Brexit Musings (15) – Waking-Up To BuzzFeed A day in the life of David Davis

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Brexit guru, David Davis, was having a dream. The UK had become prosperous again, and the world’s 3rd largest economy. Stoke-on-Trent was rapidly becoming Europe’s cultural hotspot, and Liverpool, Europe’s largest seaport. Britain was still linked to Europe, although the Channel Tunnel had been sealed off and filled with sea water, as a precautionary measure. Britain’s link to continental Europe was via a beautiful golden bridge, drafted by Boris Johnson, designed by computers, and built by Polish and Romanian workers. The bridge was too narrow to allow large families, carrying overfilled rucksacks, to cross to England. Only smart-looking, slim white Europeans, carrying elegant briefcases, and presenting a certificate of their bachelor degree, neatly tucked away between the middle pages of a brand new, navy blue, EU passport, were capable of crossing the bridge, and allowed to do so. This was immigration control at its very best – the very best of British.

But all good things must come to an end, and good dreams are no exception. Having woken up to an alarm-clock version of “La Traviata”, and spent an eternity in the bathroom, David Davis was now casually browsing through the many emails he had received, whilst savouring a cappuccino coffee and the warmth of his morning croissant. There was no English breakfast in this house – petit déjeuner, par excellence.

The mood changed, however, when he came across an email sent from a senior cabinet colleague, marked “urgent and confidential“. The email was signed and encoded, so that there was no chance of it being spam or containing a virus.

The email contained a link to an online article published by BuzzFeed. Davis clicked and felt his heartbeat immediately accelerate in expectation of what he might read. However, on reading the headline of the article and the first few lines, the exact opposite occurred. His heart rate fell by the second, and his face turned to a whiter shade of pale.

The article was entitled, “This Leaked Government Brexit Analysis Says The UK Will Be Worse Off In Every Scenario.” It outlined the official view of the UK government on the economic consequences of Brexit. According to the report, the exact nature of the Brexit deal would only have an effect on the magnitude of the economic downfall that is going to occur, once the UK has left the EU.

David Davis had, at last, understood the nature of Brexit, and why he wasn’t given any notes when he went to Brussels, for the first time. “I’m going to stop caring,” he thought. It was too late, anyway, to do anything about the irreversible path that the UK had embarked on.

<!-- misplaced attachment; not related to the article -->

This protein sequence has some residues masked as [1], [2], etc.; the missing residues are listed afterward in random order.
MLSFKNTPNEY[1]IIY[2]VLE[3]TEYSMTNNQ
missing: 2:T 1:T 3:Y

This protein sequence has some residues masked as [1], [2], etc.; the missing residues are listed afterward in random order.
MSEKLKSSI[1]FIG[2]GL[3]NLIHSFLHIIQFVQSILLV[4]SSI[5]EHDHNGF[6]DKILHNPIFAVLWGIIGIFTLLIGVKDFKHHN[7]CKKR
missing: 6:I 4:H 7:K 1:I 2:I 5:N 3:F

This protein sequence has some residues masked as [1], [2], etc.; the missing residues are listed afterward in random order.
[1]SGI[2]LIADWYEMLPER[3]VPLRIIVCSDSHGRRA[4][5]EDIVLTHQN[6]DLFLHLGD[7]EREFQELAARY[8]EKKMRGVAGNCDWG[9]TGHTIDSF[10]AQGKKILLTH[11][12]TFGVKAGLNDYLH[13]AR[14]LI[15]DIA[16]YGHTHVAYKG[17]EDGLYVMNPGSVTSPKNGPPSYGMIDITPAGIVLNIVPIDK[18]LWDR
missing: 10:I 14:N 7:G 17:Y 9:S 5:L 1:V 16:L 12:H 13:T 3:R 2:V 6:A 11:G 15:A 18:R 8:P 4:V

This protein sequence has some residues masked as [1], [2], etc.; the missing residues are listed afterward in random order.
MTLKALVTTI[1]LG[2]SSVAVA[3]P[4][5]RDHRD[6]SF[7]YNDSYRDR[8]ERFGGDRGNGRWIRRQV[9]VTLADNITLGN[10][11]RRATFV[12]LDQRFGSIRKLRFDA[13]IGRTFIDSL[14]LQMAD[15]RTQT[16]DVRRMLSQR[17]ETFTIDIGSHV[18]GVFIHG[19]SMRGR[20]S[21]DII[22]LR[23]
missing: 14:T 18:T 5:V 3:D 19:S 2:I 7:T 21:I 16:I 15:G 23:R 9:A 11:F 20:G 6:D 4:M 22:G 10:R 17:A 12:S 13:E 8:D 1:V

Once in parliament, Theresa May only confirmed what had been published on BuzzFeed. It was true that the economy of the North of England, so keen to get the UK out of the reach of Brussels, would be up to 16 percentage points worse off, after Brexit. Even the best possible deal – the softest Brexit possible – would not protect the UK from a sharp and prolonged economic meltdown. And not even the mass arrival of chlorinated chickens from the US, could change that.

At the end of the day, David Davis met up with Boris Johnson. They discussed the events of the day, and didn’t seem to be too bothered by the gloomy economic forecasts. It was still quite clear that the Brexiteers had won, and that was all that mattered – even if they clearly do not know what the prize is, if there is a prize. The UK is going to leave the EU, no matter what. For Davis, it is no longer a question of staying in the customs union or in the single market, because he doesn’t want to be part of a concept he, and others, don’t understand. His sole aim in life is to get a deal – the best possible deal for the UK. His position reflects the UK’s complete unpreparedness for the upcoming negotiations, beyond the word “deal”. It wouldn’t surprise me in the least, if the content of the deal were to be another “deal” – rather like Russian dolls.

“You know what the trouble is, BJ?”

No,” said Boris, as he sipped the beer from his second pint.

“The Remoaners never realize when it’s time to give up. It reminds me of a joke.”

“Do tell,” Johnson’s eyes were bulging.

“It’s the one about an Irishman, Scotsman, Welshman, and Englishman, in a lift. The Englishman wanted to get out, and they were all forced to get out.”

Johnson chuckled, not realising that the joke wasn’t quite accurate. The Welsh did, in fact, vote for Brexit. As for the English, the Remoaners may have lost, but at just under 49%, they certainly cannot be ignored, on the way out.